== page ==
Despite USA Ouster, World Cup Continues to Shine

While there’s no telling how many viewers would have tuned in for a Team USA-Uruguay quarterfinal, ESPN/ABC still put up big numbers with their respective weekend FIFA World Cup broadcasts.

Per Nielsen live-plus-same-day ratings data, the four quarterfinal matches (July 3-4) averaged 4.27 million viewers on the two networks, up 24 percent from the 2006 quarters.

If nothing else, the lift suggests that America’s embrace of the quadrennial event may not prove to be a passing fancy. Some might argue that the 2006 quarters were even more compelling than this year’s class, as two matches (Germany-Argentina; England-Portugal) went to PKs, and one was a rematch of the 1998 final between Brazil and France. (The lone blowout of the 2006 quarters was Italy’s 3-0 triumph over Ukraine.)

According to Nielsen, Uruguay’s dramatic penalty-kick win over Ghana on July 2 delivered 3.25 million total viewers, up 92 percent from the 1.69 million viewers who tuned in for Italy-Ukraine on ESPN2 four years ago. Meanwhile, the Netherlands’ 2-1 victory over Brazil drew 3.26 million viewers earlier that morning, an improvement of 38 percent from the 2.37 million fans who watched the June 30, 2006, Germany-Argentina quarter on ESPN.

Broadcast sibling ABC put up significant numbers as well, as Germany’s 4-0 dismantling of Argentina drew 5.58 million viewers Saturday morning, up 14 percent from England-Portugal. The match now stands as the most-viewed non-USA World Cup match on ABC, besting the June 27 Round of 16 meeting between Argentina and Mexico (5.55 million).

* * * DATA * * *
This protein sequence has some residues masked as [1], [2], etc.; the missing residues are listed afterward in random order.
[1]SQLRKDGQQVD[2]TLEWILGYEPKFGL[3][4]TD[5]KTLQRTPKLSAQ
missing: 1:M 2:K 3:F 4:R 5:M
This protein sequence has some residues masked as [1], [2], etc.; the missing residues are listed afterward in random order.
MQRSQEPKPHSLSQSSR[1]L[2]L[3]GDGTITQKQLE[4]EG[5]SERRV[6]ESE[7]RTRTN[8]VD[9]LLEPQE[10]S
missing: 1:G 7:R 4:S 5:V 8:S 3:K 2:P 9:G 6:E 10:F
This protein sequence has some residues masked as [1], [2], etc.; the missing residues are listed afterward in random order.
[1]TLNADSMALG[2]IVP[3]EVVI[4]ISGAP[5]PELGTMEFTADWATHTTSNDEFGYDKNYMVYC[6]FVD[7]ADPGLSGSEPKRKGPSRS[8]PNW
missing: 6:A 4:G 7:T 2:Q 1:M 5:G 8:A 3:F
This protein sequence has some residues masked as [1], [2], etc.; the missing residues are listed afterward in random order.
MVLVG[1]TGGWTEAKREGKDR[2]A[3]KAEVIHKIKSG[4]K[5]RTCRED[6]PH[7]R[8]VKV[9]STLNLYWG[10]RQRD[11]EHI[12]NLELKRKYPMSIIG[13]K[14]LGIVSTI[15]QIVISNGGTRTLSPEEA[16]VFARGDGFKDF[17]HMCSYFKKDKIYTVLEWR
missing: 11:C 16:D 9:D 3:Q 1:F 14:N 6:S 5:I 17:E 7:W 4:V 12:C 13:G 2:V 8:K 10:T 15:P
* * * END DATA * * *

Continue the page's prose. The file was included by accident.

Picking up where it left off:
The final quarter between Spain and Paraguay scared up 5.31 million viewers Saturday afternoon, up 39 percent from Brazil-France on ESPN (3.82 million on July 1, 2006).

Through the first 60 games of the 2010 FIFA World Cup on ESPN/ABC/ESPN2, P2+ impressions are up 50 percent from four years ago.
In addition to the sheer number of eyeballs that have been riveted to the screen throughout the last three weeks, the broadcasts have delivered an increasingly young, upscale audience. Thus far, the median income of the World Cup viewer is $78,000 and the median age is 37. This is decidedly more desirable than the numbers for the average TV viewer (median age 45, median income $48,000).
Based on with data from Knowledge Networks and Nielsen, ESPN estimates that 132 million total viewers have consumed World Cup content across all ESPN platforms––or more than two of five Americans. Live and replay World Cup matches on have been viewed by 6.7 million unique viewers, generating 844.7 million minutes of viewing, or more than two hours per viewer.